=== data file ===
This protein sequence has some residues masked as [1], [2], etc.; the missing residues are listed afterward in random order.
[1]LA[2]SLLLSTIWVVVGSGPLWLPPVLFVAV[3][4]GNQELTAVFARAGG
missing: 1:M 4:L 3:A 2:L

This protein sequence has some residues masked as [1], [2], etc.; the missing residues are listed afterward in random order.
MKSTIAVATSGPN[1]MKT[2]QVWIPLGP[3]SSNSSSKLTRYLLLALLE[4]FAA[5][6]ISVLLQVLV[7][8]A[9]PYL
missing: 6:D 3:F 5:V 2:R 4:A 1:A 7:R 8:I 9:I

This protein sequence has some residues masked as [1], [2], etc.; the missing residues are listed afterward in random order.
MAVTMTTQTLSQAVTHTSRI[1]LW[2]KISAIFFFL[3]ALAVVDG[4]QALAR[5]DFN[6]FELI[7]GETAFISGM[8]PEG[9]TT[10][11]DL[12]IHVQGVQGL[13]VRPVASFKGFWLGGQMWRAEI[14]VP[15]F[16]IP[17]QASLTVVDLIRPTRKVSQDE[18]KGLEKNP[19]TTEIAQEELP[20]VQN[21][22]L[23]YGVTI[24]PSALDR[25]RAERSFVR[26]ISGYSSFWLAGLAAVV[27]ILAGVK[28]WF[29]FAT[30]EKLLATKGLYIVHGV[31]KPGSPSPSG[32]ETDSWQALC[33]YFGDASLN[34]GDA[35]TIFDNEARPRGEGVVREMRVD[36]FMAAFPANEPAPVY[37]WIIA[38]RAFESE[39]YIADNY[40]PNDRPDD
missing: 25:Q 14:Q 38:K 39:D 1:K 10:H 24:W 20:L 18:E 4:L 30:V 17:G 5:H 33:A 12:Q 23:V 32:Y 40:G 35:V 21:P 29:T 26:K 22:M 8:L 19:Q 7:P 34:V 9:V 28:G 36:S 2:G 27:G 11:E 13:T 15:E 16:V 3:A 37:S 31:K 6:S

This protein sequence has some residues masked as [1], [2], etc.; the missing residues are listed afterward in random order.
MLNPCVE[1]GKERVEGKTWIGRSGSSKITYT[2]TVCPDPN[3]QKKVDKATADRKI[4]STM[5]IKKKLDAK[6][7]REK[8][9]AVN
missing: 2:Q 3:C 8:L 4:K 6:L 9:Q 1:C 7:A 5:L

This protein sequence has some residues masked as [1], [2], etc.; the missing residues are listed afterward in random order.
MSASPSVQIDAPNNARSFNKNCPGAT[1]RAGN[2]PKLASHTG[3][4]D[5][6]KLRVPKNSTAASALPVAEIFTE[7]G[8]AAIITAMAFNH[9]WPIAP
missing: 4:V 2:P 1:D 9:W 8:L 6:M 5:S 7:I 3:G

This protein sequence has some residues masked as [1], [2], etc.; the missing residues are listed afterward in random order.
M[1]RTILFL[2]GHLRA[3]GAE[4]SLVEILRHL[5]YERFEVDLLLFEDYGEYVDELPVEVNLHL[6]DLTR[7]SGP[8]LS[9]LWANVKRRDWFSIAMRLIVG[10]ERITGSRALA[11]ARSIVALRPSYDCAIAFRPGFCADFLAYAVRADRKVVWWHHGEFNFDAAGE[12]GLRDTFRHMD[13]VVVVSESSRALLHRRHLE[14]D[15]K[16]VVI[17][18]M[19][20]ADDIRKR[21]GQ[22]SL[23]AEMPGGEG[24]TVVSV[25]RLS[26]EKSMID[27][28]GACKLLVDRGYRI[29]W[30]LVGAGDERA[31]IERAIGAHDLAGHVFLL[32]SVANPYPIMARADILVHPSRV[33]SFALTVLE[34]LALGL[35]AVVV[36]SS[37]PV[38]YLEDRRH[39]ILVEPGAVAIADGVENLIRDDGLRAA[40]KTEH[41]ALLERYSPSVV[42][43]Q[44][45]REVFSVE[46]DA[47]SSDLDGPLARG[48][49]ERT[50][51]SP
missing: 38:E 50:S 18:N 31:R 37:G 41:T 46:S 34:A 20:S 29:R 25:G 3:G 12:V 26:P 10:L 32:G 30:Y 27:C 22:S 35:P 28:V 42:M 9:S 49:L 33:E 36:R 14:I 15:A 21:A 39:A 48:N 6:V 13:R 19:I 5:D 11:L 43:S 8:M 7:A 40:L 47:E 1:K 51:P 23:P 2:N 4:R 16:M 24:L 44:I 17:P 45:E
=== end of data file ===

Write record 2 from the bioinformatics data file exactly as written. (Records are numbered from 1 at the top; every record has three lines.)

This protein sequence has some residues masked as [1], [2], etc.; the missing residues are listed afterward in random order.
MKSTIAVATSGPN[1]MKT[2]QVWIPLGP[3]SSNSSSKLTRYLLLALLE[4]FAA[5][6]ISVLLQVLV[7][8]A[9]PYL
missing: 6:D 3:F 5:V 2:R 4:A 1:A 7:R 8:I 9:I